The Register: BT has sealed a critical security hole in the Home Hub that offered hackers full control of the router, which is in about two million UK homes. The firm's latest update has kneecapped part of the router's firmware called Remote Assistance ...

P.S. to Bob: laughing at simulpost.
 
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Manichean – viewing the world as a stark conflict between good and evil, “black vs. white”, with no shades of gray
[Not the standard definition, but I believe it’s the accurate one.]
    The ideology that motivates al Qaeda is that believers have a duty to carry out the excommunication (and execution) of unbelievers, or even of those who collaborate with unbelievers, or refuse to resist them. This ideology posits a Manichean world, divided into two camps: one practicing the terrorists' version of Islam, the other not. This is a fantasy, but a distressingly powerful one. Our vision is a pluralistic world with many peaceful and productive choices on how to order one's life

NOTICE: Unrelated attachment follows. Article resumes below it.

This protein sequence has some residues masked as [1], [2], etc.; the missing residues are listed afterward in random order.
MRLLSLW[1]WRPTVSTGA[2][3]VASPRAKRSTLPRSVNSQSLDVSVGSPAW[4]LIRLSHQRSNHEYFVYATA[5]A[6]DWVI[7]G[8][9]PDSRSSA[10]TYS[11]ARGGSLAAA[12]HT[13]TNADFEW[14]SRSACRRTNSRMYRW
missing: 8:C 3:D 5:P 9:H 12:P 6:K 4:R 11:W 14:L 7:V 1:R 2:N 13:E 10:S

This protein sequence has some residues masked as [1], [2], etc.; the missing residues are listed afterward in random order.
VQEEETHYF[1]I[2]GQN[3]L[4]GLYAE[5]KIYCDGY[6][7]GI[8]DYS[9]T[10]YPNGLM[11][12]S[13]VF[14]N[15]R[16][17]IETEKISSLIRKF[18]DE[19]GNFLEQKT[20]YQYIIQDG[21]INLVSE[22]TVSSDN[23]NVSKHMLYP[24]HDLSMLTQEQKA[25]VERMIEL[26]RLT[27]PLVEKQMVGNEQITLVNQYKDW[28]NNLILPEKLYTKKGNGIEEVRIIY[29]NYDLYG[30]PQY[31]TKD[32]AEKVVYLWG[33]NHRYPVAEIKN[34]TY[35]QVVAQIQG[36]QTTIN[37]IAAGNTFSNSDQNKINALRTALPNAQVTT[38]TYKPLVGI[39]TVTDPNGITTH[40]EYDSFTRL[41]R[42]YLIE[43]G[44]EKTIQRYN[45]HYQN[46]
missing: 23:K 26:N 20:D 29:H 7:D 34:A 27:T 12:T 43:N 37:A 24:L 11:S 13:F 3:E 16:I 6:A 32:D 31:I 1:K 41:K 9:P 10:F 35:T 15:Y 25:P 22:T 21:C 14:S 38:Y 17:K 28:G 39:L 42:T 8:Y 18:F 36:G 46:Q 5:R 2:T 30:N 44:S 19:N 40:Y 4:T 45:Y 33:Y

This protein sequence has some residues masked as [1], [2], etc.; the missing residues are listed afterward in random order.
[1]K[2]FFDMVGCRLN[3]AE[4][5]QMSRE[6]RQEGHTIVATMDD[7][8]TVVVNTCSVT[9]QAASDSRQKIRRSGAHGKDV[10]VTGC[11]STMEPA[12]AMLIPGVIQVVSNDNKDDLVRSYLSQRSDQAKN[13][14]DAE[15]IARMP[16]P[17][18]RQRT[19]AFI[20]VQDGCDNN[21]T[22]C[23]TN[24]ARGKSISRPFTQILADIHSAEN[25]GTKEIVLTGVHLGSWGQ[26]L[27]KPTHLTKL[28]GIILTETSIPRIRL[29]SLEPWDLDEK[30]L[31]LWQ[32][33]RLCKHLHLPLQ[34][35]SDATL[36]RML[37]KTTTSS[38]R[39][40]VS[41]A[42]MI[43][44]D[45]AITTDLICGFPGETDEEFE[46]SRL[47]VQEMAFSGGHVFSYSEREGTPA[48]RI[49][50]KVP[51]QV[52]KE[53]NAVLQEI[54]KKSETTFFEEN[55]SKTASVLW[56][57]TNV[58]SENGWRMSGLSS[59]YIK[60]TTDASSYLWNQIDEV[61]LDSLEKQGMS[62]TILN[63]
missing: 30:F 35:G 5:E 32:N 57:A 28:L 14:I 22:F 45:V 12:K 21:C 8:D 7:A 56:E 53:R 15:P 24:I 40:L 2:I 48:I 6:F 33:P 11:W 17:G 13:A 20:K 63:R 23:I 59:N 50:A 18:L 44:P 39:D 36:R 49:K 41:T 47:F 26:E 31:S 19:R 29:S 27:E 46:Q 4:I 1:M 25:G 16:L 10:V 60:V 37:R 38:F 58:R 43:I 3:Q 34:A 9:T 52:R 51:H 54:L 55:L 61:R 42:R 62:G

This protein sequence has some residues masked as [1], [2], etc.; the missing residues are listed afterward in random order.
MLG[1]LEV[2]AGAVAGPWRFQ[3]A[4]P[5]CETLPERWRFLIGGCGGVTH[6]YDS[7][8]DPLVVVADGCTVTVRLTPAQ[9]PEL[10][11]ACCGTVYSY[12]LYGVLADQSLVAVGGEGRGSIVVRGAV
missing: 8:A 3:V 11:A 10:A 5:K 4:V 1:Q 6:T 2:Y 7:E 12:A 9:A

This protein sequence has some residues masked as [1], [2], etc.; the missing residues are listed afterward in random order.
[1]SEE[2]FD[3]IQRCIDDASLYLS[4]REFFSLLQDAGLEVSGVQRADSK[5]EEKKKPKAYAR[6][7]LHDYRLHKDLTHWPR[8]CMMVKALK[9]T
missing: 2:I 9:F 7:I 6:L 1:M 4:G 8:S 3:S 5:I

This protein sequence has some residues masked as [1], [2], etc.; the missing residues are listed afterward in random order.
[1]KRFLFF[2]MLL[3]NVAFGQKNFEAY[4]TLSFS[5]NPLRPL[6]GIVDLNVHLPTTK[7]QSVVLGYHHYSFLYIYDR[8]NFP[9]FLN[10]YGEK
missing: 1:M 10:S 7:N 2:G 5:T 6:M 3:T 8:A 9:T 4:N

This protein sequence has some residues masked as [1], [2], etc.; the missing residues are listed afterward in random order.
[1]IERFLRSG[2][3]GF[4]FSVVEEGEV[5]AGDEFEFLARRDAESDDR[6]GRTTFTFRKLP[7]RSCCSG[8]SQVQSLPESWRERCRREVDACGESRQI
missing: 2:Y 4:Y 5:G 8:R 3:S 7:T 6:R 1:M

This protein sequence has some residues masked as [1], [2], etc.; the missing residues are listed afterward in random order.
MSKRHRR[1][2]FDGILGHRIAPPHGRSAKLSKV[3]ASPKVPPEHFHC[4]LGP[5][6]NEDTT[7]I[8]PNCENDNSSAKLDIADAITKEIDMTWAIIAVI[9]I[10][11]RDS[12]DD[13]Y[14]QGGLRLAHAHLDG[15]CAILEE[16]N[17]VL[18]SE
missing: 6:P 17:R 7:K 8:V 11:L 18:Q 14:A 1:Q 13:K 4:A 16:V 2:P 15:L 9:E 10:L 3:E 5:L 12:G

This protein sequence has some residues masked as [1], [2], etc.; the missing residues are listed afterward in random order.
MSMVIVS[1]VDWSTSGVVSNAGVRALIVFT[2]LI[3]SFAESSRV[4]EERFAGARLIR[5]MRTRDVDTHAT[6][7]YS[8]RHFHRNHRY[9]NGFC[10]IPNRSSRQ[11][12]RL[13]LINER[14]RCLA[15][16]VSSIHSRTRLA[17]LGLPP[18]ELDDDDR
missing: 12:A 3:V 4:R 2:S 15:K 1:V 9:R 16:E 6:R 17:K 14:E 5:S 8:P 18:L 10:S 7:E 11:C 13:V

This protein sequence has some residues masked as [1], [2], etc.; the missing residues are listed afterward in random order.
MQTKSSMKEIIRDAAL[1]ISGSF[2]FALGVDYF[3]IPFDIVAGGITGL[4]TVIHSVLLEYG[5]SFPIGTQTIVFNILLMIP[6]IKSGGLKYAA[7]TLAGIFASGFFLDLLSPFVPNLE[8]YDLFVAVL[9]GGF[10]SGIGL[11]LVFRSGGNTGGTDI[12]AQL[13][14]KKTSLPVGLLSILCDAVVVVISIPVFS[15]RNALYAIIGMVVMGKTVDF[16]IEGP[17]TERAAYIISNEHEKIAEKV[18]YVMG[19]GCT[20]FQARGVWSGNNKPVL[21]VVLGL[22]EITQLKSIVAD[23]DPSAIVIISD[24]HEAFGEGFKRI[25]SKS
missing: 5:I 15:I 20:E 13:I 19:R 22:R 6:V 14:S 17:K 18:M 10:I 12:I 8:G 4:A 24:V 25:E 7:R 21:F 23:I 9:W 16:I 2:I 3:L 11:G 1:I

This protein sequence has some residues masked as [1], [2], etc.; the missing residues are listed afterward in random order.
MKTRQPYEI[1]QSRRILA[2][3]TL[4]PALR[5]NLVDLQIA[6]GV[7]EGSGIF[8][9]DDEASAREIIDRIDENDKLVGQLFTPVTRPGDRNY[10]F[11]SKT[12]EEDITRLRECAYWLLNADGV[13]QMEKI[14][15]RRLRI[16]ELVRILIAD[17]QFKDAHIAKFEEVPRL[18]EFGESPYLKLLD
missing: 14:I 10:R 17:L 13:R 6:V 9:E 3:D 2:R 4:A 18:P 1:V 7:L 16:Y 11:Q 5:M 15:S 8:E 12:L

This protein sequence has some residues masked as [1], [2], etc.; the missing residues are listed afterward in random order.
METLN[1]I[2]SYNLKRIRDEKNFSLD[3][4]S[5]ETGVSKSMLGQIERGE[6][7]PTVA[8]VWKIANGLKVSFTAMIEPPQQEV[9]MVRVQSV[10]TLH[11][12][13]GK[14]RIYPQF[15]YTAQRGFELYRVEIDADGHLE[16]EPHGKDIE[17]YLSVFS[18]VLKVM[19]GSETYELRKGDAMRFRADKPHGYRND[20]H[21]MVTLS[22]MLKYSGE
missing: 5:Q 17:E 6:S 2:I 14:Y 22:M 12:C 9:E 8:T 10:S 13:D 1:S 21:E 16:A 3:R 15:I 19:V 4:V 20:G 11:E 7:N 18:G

– Wall Street Journal, June 24, 2008 (today); ellipses omitted
 
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erstwhile – former; at a previous time
    Robert Mugabe’s erstwhile diplomatic allies are deserting him in droves, yet the Zimbabwean president shows no sign of heeding their advice to abandon Friday’s presidential run-off election in which he will be unopposed.
    – Financial Times, June 25, 2008 (today)
This is a more common word than I’d thought, so I’ll supplement it with a more obscure one, also from today’s paper. That word is haphephobia. Wink

 
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miscreant – behaving badly or unlawfully (noun: one who behaves that way)

[originally meant “a heretic”. Thus mis wrong + creant believed (akin to credence and credit.)]
    When people don't R.S.V.P. by a reasonable date, the host should call the miscreant guests and ask them if they plan to attend.
    – Chicago Tribune, June 27, 2007 (today)
 
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Reviving a thread...
I heard the word manichean used today by author Scott Turow, referring to politicians. Indeed, it's an interesting word. I read about the history of Manichaeism (there seems to be alternate spellings of the word) in Wikipedia, and it's surely an old word. When Turow used it, he said it was a "fancy" word, but I'd consider it quite a useful one, too.